Social Media. Ugh.
We’re living in a pretty scary time. Social media is running our lives and determining what we post, how we post, what clever caption we need to put on a picture, and so on. Is this ruining our happiness? Is it doing its intended job of helping us connect with others? I’m not too sure anymore.
The other day I was on the phone with my friend basically discussing how checking our Instagram and Facebook is so depressing sometimes. Maybe depressing is a strong word, but it’s really easy to fall into the comparison trap when checking social media.
Seeing everyone’s perfect selfie in cute clothes and looking so modelesque. Or “perfect” pictures with boyfriends/fiancés/husbands – I always wonder if the couple is really as happy as they are displaying to the world.
I don’t want to dis the couples and people out there who truly are happy, that’s great – but I just wonder how much Instagram runs it. Having to show everyone what you’re doing to show them how cool of a life you have. That’s a lot of pressure, right? Needing to take a cute photo to impress who? Random followers who you rarely see in person? Are you trying to get a lot of likes on your picture to feel liked and loved?
The number of likes on a picture or your following does not define you. Trust me, I fell victim to wanting a ton of likes and always increase my following, too. But when we start to become fixated on this number is where it can become too much.
I post pictures of food on my Krolls_korner Instagram account and post when I have fun on my TV segments – I post pictures because well, I’m a food blogger and love food. I post about me on TV because I want viewers for the station.
But yes – it sure as heck feels really good when someone comments, “Yum, this looks so good – I’m going to make it!” or “You look pretty in that dress, I love your hair!” These are the comments that keep us consistently posting “happy” content. And I think it’s turning into a scary downward spiral of having to keep up.
When it comes to social media and my food-blogging world, I have been feeling a lot of anxiety towards it. Especially because I’m not a full-time blogger. You can say it was almost a meltdown. I constantly am seeing people post pictures of beautiful food and wonder how the heck they have all this time to make their food look that good.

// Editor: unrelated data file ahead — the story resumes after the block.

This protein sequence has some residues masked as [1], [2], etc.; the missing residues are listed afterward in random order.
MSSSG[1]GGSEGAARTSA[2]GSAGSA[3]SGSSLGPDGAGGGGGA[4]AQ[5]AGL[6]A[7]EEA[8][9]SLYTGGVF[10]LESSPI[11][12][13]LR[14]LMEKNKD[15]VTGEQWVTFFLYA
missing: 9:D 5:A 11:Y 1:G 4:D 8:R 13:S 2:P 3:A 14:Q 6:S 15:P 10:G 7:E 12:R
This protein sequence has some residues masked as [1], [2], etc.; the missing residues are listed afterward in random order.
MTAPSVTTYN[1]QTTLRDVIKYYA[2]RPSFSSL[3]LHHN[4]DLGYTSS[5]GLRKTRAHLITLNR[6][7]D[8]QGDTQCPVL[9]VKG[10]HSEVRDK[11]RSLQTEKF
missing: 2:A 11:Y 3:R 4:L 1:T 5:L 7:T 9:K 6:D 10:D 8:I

It stresses me out thinking I need to go make an amazing smoothie concoction with peanut butter perfectly drizzling down the side of the Weck jar and post it on the gram too. Ugh, that is downright awful! Literally getting pressured by social media to post a picture of beautiful food. Stupid.
It’s gotten to be almost unhealthy – this pressure to post 1-2x/day, make sure I stay engaged by replying to comments and commenting on photos. It’s easy to get caught up in it – and I understand social media is business for many people – It just gets exhausting sometimes. Ya feel me?
This beauty-obsessed society we live in is real. And I’m scared for the generation growing up in it.
We need to start posting pictures because we want to, not because we think Instagram is going to like the perfect piece of toast for #ToastTuesday. We need to stop relying on other people to decide if your memories are worthy of being remembered, even if the picture doesn’t get a ton of likes.
“Much of being on Instagram is about projecting the best -version of your life that there is – a far cry for the much more messy reality.” I read that quote somewhere and resounded with it so well.
When I post a picture – no one knows that I could have been in an argument with someone minutes before posting, or crying about the loss of a loved one…it is social media, I can write a caption I want with any gorgeous picture I want when I want and no one knows what may have happened moments before.
You all get my point. Nobody’s life is how it looks on Instagram.
Enjoy being in the moment. Not everything you do (or eat) needs to be shared on social media. Your best memories happen far away from a 4.7 inch screen.
Tawnie Kroll of Clovis is a registered dietitian nutritionist, whose blog is krollskorner.com. Connect with her at firstname.lastname@example.org.